If Trump reverses this one law, disabled Americans will lose their civil rights.

In 1990, President George H.W. Bush passed the Americans with Disabilities Act — a law put into place to ensure the equal rights of nearly 60 million disabled Americans nationwide, including myself.

Now, almost three decades later, the GOP-led government wants to shut it down.


People participate in the inaugural Disability Pride Parade on July 12, 2015, in New York City. Photo by Stephanie Keith/Getty Images.

U.S. House representatives were set to approve a bill on Feb. 8, 2018, that aimed to weaken the ADA by eliminating incentives for business owners to comply with the law mandating equal access to public places.

But some congressmen argue the decision to strip the ADA would take away the very thing this law grants to disabled Americans: equality.

"Right now, the way the ADA is structured, the reason why businesses are going to comply is that they might be sued," said Jennifer Mathis, director of policy and legal advocacy for the Bazelon Center for Mental Health Law in Washington, D.C. "Once you take that away, that’s it, there’s no consequence. If you’re a business, there’s no reason why you need to worry about making yourself accessible."

The ADA ensures businesses take steps to be accessible to people with disabilities. Without it, it could mean limited access, job displacement, or drastic pay cuts for disabled Americans.

Under one proposed change, disabled individuals would have to provide business owners with a written notice if there’s a lack of accessibility to enter the business or with the services they offer. Business owners would have 60 days to acknowledge the problem, and an additional 120 days to make substantial changes. In short, people with disabilities would have to wait a total of 180 days to re-enforce their civil rights.

If the business owners fail to comply, they can be sued. Proponents of stripping the ADA say that the lawsuits are already out of control. Some lawyers looking for payouts conduct what are called "drive-by lawsuits" — suing businesses for a misplaced sign or ramp out of place to make a quick buck.

Yet these lawsuits are already happening and are evidence that the current legislation needs improvement more than further rollbacks.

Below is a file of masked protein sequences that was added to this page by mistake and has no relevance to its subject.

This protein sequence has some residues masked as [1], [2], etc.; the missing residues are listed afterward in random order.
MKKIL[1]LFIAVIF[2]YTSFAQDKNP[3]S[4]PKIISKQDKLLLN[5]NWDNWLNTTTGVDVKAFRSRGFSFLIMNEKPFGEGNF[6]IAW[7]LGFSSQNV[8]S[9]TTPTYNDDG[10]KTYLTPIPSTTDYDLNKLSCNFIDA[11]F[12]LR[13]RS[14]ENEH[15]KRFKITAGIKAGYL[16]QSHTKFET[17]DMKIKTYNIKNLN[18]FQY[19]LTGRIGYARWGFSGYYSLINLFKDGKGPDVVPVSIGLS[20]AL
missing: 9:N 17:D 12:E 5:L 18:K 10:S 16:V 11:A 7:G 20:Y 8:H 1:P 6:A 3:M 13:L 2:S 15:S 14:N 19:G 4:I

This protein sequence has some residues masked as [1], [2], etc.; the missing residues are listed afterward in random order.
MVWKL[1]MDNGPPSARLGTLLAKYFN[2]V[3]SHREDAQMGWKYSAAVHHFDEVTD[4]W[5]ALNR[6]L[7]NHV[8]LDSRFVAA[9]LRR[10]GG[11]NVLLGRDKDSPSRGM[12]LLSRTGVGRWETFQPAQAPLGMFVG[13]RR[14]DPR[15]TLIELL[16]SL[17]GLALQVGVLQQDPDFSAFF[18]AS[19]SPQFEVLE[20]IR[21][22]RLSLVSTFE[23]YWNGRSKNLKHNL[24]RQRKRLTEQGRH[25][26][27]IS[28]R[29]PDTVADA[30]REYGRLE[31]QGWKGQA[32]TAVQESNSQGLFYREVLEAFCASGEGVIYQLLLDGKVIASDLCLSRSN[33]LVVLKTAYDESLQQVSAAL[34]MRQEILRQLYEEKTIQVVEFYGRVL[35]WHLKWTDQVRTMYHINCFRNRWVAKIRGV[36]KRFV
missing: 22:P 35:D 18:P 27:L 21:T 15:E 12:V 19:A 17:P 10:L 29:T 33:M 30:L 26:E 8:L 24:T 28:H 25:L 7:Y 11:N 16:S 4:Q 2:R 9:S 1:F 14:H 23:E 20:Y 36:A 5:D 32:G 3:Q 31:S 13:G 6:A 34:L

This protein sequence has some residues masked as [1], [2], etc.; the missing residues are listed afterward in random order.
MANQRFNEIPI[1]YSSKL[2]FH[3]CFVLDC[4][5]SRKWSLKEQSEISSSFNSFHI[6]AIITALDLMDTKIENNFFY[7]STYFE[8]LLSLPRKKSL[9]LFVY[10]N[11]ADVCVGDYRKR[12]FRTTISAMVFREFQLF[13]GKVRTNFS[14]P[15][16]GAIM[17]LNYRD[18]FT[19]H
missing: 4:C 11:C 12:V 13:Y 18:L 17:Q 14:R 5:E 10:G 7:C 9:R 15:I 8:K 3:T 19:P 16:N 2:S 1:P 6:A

As an American woman with cerebral palsy, I'm scared of what I stand to lose.

Today, I have the same rights as any other American, able-bodied or not. I can hold my job as a journalist and writer. I earn a decent wage. I have a right to enter all businesses: everything from shopping malls and restaurants to hotels and grocery stores.

What happens to my life if businesses don't have to create ways to help me access them?

I think about the long road I’ve taken to earn my place as a contributing member of society. If the GOP does take the ADA away, they’re taking my livelihood, and millions of others', with it.

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With the COVID-19 pandemic upending her community, Brooklyn-based singer Tiffany Obi turned to healing those who had lost loved ones the way she knew best — through music.

Obi quickly ran into one glaring issue as she began performing solo at memorials. Many of the venues where she performed didn't have the proper equipment for her to play a recorded song to accompany her singing. Often called on to perform the day before a service, Obi couldn't find any pianists to play with her on such short notice.

As she looked at the empty piano at a recent performance, Obi's had a revelation.

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Using the coding skills she gained at Pursuit — a rigorous, four-year intensive program that trains adults from underserved backgrounds and no prior experience in programming — Obi turned this market gap into the very first app she created.

She worked alongside four other Pursuit Fellows to build In Tune, an app that connects musicians in close proximity to foster opportunities for collaboration.